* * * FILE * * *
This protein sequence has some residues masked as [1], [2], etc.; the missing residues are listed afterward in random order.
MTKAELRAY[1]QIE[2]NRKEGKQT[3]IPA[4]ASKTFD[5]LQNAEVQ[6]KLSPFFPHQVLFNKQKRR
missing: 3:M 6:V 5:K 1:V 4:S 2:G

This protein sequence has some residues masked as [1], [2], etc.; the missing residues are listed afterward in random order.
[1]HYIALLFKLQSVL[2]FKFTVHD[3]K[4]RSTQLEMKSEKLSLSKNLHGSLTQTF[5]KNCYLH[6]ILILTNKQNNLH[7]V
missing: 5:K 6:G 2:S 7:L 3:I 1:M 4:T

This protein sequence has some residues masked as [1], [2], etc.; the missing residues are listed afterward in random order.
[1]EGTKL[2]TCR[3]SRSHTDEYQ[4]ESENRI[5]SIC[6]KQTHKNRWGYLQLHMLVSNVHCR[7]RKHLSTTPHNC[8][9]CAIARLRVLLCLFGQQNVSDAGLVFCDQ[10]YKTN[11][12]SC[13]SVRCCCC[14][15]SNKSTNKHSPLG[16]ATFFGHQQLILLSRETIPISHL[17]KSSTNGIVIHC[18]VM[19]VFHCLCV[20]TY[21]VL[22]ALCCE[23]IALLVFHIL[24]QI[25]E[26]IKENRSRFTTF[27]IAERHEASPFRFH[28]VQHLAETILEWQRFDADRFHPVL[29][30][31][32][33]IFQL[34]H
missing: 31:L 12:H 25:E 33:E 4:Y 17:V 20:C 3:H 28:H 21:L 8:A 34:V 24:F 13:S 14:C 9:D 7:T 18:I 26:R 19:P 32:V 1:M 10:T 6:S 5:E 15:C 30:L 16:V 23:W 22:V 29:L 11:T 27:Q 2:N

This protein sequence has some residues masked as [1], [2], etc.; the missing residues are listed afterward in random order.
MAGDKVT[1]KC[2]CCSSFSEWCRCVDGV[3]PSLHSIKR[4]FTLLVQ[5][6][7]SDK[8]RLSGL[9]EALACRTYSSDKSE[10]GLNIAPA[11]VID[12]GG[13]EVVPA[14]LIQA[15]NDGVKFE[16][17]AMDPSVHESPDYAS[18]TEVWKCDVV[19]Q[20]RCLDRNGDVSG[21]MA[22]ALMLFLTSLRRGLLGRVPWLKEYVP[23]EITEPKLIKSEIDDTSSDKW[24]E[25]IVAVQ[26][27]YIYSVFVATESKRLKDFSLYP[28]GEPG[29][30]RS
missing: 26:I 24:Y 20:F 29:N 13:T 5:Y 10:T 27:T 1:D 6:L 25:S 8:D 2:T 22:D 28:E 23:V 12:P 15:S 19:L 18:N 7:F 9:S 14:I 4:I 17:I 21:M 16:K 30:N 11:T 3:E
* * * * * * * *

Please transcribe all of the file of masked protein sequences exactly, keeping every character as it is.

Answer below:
This protein sequence has some residues masked as [1], [2], etc.; the missing residues are listed afterward in random order.
MTKAELRAY[1]QIE[2]NRKEGKQT[3]IPA[4]ASKTFD[5]LQNAEVQ[6]KLSPFFPHQVLFNKQKRR
missing: 3:M 6:V 5:K 1:V 4:S 2:G

This protein sequence has some residues masked as [1], [2], etc.; the missing residues are listed afterward in random order.
[1]HYIALLFKLQSVL[2]FKFTVHD[3]K[4]RSTQLEMKSEKLSLSKNLHGSLTQTF[5]KNCYLH[6]ILILTNKQNNLH[7]V
missing: 5:K 6:G 2:S 7:L 3:I 1:M 4:T

This protein sequence has some residues masked as [1], [2], etc.; the missing residues are listed afterward in random order.
[1]EGTKL[2]TCR[3]SRSHTDEYQ[4]ESENRI[5]SIC[6]KQTHKNRWGYLQLHMLVSNVHCR[7]RKHLSTTPHNC[8][9]CAIARLRVLLCLFGQQNVSDAGLVFCDQ[10]YKTN[11][12]SC[13]SVRCCCC[14][15]SNKSTNKHSPLG[16]ATFFGHQQLILLSRETIPISHL[17]KSSTNGIVIHC[18]VM[19]VFHCLCV[20]TY[21]VL[22]ALCCE[23]IALLVFHIL[24]QI[25]E[26]IKENRSRFTTF[27]IAERHEASPFRFH[28]VQHLAETILEWQRFDADRFHPVL[29][30][31][32][33]IFQL[34]H
missing: 31:L 12:H 25:E 33:E 4:Y 17:V 20:C 3:H 28:H 21:L 8:A 34:V 24:F 13:S 14:C 9:D 7:T 18:I 26:R 19:P 32:V 1:M 10:T 6:S 5:E 15:C 30:L 16:V 23:W 22:V 29:L 11:T 27:Q 2:N

This protein sequence has some residues masked as [1], [2], etc.; the missing residues are listed afterward in random order.
MAGDKVT[1]KC[2]CCSSFSEWCRCVDGV[3]PSLHSIKR[4]FTLLVQ[5][6][7]SDK[8]RLSGL[9]EALACRTYSSDKSE[10]GLNIAPA[11]VID[12]GG[13]EVVPA[14]LIQA[15]NDGVKFE[16][17]AMDPSVHESPDYAS[18]TEVWKCDVV[19]Q[20]RCLDRNGDVSG[21]MA[22]ALMLFLTSLRRGLLGRVPWLKEYVP[23]EITEPKLIKSEIDDTSSDKW[24]E[25]IVAVQ[26][27]YIYSVFVATESKRLKDFSLYP[28]GEPG[29][30]RS
missing: 26:I 24:Y 20:F 29:N 13:T 5:Y 10:T 27:T 1:D 6:L 25:S 8:D 2:T 22:D 28:E 23:V 12:P 15:S 19:L 18:N 7:F 9:S 14:I 4:I 17:I 21:M 16:K 30:N 11:T 3:E